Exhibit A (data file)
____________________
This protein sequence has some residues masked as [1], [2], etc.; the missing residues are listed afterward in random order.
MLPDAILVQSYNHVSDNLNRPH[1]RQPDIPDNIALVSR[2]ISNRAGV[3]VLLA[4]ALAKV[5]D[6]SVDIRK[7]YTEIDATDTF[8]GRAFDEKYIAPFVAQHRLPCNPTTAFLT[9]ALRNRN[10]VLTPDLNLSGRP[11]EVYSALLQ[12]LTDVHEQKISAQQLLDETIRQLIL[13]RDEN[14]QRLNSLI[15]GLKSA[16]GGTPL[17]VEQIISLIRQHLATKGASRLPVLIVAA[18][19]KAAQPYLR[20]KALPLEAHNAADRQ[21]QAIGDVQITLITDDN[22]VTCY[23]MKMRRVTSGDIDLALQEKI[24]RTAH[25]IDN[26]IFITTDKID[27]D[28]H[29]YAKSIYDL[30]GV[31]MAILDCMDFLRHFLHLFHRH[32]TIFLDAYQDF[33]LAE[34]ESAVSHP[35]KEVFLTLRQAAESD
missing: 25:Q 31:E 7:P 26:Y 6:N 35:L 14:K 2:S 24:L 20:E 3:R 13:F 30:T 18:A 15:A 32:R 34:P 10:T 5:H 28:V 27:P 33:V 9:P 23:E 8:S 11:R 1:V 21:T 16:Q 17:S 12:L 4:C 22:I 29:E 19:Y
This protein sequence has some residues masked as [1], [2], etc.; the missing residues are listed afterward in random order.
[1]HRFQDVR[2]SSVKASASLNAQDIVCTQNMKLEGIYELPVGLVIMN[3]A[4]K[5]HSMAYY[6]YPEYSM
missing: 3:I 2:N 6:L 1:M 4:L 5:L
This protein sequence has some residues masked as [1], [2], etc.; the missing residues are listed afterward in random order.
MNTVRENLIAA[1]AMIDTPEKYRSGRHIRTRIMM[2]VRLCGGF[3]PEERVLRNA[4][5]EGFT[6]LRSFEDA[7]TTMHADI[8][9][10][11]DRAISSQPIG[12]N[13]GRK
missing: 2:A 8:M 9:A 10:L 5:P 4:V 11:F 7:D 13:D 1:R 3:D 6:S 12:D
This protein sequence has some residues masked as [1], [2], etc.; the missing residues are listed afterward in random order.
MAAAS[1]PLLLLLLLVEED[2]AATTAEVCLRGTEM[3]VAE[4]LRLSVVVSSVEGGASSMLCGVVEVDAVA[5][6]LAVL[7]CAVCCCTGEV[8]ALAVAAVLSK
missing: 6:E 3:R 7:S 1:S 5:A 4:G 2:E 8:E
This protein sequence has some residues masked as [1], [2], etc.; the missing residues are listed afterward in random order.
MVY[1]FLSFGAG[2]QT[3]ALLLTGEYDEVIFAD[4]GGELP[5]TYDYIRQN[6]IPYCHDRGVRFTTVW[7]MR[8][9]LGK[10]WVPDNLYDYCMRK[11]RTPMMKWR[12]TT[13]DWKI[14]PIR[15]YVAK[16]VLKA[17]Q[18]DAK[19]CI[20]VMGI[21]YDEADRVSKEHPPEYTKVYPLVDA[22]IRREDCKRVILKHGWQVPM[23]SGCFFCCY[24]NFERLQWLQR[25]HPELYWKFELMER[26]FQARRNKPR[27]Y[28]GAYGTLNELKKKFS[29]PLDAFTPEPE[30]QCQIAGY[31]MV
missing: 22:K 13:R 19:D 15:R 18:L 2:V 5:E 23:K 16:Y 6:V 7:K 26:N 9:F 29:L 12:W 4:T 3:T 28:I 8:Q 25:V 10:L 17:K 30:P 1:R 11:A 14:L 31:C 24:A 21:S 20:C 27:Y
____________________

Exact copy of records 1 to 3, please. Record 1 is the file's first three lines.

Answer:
This protein sequence has some residues masked as [1], [2], etc.; the missing residues are listed afterward in random order.
MLPDAILVQSYNHVSDNLNRPH[1]RQPDIPDNIALVSR[2]ISNRAGV[3]VLLA[4]ALAKV[5]D[6]SVDIRK[7]YTEIDATDTF[8]GRAFDEKYIAPFVAQHRLPCNPTTAFLT[9]ALRNRN[10]VLTPDLNLSGRP[11]EVYSALLQ[12]LTDVHEQKISAQQLLDETIRQLIL[13]RDEN[14]QRLNSLI[15]GLKSA[16]GGTPL[17]VEQIISLIRQHLATKGASRLPVLIVAA[18][19]KAAQPYLR[20]KALPLEAHNAADRQ[21]QAIGDVQITLITDDN[22]VTCY[23]MKMRRVTSGDIDLALQEKI[24]RTAH[25]IDN[26]IFITTDKID[27]D[28]H[29]YAKSIYDL[30]GV[31]MAILDCMDFLRHFLHLFHRH[32]TIFLDAYQDF[33]LAE[34]ESAVSHP[35]KEVFLTLRQAAESD
missing: 25:Q 31:E 7:P 26:Y 6:N 35:L 14:K 2:S 24:L 20:E 3:R 13:F 30:T 18:A 15:A 32:R 34:P 10:T 5:H 28:V 27:P 33:V 9:P 23:E 8:S 11:R 1:V 21:T 16:Q 17:S 12:L 4:C 22:I 29:E 19:Y
This protein sequence has some residues masked as [1], [2], etc.; the missing residues are listed afterward in random order.
[1]HRFQDVR[2]SSVKASASLNAQDIVCTQNMKLEGIYELPVGLVIMN[3]A[4]K[5]HSMAYY[6]YPEYSM
missing: 3:I 2:N 6:L 1:M 4:L 5:L
This protein sequence has some residues masked as [1], [2], etc.; the missing residues are listed afterward in random order.
MNTVRENLIAA[1]AMIDTPEKYRSGRHIRTRIMM[2]VRLCGGF[3]PEERVLRNA[4][5]EGFT[6]LRSFEDA[7]TTMHADI[8][9][10][11]DRAISSQPIG[12]N[13]GRK
missing: 2:A 8:M 9:A 10:L 5:P 4:V 11:F 7:D 13:D 1:R 3:D 6:S 12:D